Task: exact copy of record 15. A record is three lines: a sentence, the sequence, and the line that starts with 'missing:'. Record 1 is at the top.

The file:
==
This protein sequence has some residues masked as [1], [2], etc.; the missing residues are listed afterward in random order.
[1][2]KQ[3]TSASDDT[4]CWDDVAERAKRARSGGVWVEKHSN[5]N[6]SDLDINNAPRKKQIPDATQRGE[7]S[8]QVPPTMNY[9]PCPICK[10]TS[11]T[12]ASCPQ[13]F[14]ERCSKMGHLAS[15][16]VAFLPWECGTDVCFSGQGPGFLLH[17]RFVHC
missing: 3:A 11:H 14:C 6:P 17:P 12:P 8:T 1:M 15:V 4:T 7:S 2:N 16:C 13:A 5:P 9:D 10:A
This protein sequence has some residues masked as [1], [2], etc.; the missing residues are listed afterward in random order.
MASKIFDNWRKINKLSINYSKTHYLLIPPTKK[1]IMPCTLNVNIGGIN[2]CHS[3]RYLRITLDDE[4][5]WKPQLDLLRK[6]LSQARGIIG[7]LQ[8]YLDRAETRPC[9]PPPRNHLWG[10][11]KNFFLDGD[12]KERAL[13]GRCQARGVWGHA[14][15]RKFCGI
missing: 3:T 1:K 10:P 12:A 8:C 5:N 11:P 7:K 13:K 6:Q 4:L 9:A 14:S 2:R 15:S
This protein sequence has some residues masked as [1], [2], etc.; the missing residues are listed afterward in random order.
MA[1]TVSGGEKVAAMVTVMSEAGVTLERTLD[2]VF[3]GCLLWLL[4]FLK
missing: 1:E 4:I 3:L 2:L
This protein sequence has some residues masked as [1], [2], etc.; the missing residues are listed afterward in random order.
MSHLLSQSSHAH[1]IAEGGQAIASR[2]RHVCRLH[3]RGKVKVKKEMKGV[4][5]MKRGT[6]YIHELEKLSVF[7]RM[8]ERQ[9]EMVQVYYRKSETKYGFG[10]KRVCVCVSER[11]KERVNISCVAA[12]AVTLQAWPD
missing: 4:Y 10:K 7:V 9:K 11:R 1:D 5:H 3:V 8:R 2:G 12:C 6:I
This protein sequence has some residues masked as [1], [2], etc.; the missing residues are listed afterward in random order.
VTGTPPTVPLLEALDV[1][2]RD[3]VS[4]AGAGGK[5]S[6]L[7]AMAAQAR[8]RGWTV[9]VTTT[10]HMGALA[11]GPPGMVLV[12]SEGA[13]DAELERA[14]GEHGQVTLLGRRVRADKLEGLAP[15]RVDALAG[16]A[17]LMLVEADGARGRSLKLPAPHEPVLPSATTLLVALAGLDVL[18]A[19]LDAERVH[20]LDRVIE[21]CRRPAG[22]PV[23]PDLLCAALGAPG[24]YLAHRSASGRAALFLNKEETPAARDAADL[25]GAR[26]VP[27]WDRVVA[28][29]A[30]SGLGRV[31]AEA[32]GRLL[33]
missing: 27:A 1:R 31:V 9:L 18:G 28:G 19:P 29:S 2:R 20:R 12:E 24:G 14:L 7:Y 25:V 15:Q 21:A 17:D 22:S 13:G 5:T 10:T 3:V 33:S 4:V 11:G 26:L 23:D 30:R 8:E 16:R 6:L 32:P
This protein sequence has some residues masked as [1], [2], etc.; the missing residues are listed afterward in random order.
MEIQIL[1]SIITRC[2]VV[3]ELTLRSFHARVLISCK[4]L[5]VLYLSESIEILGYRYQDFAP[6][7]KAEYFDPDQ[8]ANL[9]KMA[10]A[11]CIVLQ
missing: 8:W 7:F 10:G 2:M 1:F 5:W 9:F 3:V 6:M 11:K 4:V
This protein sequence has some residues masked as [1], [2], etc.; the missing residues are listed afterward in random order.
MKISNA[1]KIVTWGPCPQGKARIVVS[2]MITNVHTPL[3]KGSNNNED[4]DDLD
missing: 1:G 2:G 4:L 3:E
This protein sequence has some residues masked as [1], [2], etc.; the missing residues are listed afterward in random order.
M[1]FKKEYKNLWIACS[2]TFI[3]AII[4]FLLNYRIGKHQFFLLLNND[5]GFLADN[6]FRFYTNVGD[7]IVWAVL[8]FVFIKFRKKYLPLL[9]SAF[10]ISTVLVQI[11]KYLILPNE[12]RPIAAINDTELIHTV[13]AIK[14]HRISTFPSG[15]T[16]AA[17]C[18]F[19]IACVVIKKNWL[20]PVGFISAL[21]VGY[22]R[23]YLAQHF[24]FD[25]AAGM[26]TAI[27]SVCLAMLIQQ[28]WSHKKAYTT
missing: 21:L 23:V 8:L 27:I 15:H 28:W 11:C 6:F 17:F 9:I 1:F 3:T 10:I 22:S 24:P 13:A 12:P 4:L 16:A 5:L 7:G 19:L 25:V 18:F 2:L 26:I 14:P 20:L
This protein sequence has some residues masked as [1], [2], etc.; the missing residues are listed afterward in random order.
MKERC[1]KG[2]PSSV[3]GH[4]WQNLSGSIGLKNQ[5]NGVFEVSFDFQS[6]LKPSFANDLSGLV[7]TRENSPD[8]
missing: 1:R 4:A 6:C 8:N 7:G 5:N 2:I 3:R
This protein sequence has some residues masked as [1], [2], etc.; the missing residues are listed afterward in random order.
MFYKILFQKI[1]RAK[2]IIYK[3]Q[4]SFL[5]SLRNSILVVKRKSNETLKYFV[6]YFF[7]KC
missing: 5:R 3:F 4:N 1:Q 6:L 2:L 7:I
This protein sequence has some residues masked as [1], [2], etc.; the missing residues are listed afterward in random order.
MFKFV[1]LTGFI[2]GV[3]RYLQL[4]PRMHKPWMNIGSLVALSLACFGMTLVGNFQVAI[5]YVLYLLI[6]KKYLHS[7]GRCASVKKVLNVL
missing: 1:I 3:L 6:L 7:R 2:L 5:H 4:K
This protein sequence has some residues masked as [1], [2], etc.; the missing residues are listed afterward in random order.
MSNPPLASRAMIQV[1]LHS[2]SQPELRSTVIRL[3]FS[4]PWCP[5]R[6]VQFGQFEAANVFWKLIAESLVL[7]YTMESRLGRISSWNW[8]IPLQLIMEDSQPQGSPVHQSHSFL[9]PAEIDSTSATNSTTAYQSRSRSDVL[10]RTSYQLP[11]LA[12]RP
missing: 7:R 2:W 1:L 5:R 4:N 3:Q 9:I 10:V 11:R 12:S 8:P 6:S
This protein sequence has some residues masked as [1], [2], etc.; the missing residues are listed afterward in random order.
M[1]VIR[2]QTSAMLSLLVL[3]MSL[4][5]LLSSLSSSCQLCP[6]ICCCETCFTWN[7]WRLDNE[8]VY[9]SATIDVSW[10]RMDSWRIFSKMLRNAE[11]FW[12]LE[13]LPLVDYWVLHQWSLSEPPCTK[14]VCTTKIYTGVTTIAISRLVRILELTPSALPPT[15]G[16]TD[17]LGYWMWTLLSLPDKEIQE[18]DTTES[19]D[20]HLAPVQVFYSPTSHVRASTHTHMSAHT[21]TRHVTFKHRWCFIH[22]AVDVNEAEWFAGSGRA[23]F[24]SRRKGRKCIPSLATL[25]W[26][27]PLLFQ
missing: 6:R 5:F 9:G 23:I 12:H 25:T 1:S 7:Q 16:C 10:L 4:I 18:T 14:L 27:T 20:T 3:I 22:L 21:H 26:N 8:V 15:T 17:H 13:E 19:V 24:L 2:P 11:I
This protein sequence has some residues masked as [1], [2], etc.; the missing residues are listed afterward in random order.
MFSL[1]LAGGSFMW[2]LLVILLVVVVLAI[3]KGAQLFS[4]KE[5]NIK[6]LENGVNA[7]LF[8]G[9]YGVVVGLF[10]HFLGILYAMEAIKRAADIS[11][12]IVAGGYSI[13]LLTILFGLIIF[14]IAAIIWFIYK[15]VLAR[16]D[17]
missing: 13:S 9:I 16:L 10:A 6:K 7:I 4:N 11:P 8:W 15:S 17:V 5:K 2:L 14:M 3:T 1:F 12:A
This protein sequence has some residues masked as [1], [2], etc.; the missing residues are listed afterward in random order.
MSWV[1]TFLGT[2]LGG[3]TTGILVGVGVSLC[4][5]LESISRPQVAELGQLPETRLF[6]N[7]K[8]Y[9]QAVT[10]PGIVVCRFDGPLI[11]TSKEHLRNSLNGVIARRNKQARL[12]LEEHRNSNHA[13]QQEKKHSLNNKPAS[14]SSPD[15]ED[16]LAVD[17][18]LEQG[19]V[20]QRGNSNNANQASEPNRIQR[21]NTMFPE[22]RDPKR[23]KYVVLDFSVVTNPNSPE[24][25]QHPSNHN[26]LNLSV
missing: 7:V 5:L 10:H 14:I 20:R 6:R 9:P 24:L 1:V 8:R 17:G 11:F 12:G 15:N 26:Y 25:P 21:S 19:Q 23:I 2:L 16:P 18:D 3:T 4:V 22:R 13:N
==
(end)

This protein sequence has some residues masked as [1], [2], etc.; the missing residues are listed afterward in random order.
MSWV[1]TFLGT[2]LGG[3]TTGILVGVGVSLC[4][5]LESISRPQVAELGQLPETRLF[6]N[7]K[8]Y[9]QAVT[10]PGIVVCRFDGPLI[11]TSKEHLRNSLNGVIARRNKQARL[12]LEEHRNSNHA[13]QQEKKHSLNNKPAS[14]SSPD[15]ED[16]LAVD[17][18]LEQG[19]V[20]QRGNSNNANQASEPNRIQR[21]NTMFPE[22]RDPKR[23]KYVVLDFSVVTNPNSPE[24][25]QHPSNHN[26]LNLSV
missing: 7:V 5:L 10:H 14:I 20:R 6:R 9:P 24:L 1:V 8:R 17:G 11:F 12:G 15:N 26:Y 25:P 21:S 19:Q 23:I 2:L 16:P 18:D 3:T 4:V 22:R 13:N